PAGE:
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Yahoo’s latest disappointing quarter pretty much sums up the past few years

ICE Graveyard 18/07/2016 Matthew Lynley

Yahoo missed its earnings expectations by just a hair, and the company once again wrote down Tumblr. The stock went nowhere.

That is pretty much the story of Yahoo for the past few years. Even in just the past year, Yahoo’s core business has been in decline. Even before Marissa Mayer’s takeover in 2102 the company was on a pretty clear march south. Mayer’s hiring sparked some hope in the company that new leadership would right Yahoo’s direction and return it to growth. After all, Yahoo had a strong core brand and a large existing audience.

The company for its second quarter reported earnings of 9 cents per share on revenue of $1.31 billon. The company also said it was reporting a $395 million non-cash goodwill charge related to Tumblr (meaning, once again, it’s writing down the acquisition). Analysts were expecting earnings of 10 cents per share on revenue of $1.08 billion. Revenue last year was $1.24 billion with earnings of 16 cents per share. Excluding traffic acquisition costs, revenue was $841.2 million — compared to analyst expectations of $839.6 million.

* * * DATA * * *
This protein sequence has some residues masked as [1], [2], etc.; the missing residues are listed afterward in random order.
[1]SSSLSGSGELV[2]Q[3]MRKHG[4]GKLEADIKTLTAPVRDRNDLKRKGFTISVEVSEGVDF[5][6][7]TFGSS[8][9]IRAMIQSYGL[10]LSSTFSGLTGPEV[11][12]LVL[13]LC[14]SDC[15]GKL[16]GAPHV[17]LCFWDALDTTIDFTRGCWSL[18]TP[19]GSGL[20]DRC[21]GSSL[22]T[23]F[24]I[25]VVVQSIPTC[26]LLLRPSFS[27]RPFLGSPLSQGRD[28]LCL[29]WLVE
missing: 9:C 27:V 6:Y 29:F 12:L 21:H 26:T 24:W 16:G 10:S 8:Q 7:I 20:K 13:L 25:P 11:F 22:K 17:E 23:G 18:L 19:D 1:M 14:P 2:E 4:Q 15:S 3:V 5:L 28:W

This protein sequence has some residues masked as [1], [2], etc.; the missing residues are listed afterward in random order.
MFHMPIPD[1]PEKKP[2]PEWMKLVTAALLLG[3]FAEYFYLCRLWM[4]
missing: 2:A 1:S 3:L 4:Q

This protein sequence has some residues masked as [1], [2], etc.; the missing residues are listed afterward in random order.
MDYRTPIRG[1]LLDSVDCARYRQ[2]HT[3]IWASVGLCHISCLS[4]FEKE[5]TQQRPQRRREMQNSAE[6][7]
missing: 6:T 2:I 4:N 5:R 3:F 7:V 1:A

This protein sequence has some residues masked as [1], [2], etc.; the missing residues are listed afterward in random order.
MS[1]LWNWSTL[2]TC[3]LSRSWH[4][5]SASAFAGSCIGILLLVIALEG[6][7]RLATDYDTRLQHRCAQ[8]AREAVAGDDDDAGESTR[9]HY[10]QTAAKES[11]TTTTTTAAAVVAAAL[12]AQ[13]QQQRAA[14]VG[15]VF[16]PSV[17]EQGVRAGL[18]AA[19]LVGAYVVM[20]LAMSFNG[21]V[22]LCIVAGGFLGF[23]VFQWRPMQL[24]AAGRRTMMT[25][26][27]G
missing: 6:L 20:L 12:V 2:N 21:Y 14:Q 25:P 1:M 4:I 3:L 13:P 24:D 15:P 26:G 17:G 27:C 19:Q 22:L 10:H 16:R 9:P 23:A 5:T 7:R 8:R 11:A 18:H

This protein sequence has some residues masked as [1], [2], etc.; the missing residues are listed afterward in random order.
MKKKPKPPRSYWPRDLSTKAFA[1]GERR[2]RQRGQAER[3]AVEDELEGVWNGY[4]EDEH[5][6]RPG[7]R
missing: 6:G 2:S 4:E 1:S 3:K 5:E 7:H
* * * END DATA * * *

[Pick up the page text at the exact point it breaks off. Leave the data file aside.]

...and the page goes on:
But Mayer’s investments in various acquisitions, including the $1.1 billion acquisition of Tumblr — which was pretty much written off amid a batch of layoffs — weren’t successful in returning the company to growth. Instead it’s seen stagnant interest in the company’s core business and declining performance of its core assets.

Instead of the story of a potential turnaround for Yahoo, the story for the past few months is who will end up buying Yahoo’s core assets. This may indeed have been the last time Yahoo will report its financials, and it’s not surprising that it was kind of a meh result.

Most of the excitement around owning Yahoo’s shares has been the company’s large stake in Chinese e-commerce giant Alibaba. Yahoo’s $36 billion market cap is largely thanks to an early decision made by Yahoo co-founder Jerry Yang to buy up a stake in Alibaba, which is currently worth more than $200 billion. That incredible value gave Mayer a lot of overhead and cash — thanks to a sale of part of its stake — to initiate her turnaround plan.

On the year, shares of Yahoo are down around 4.5%.

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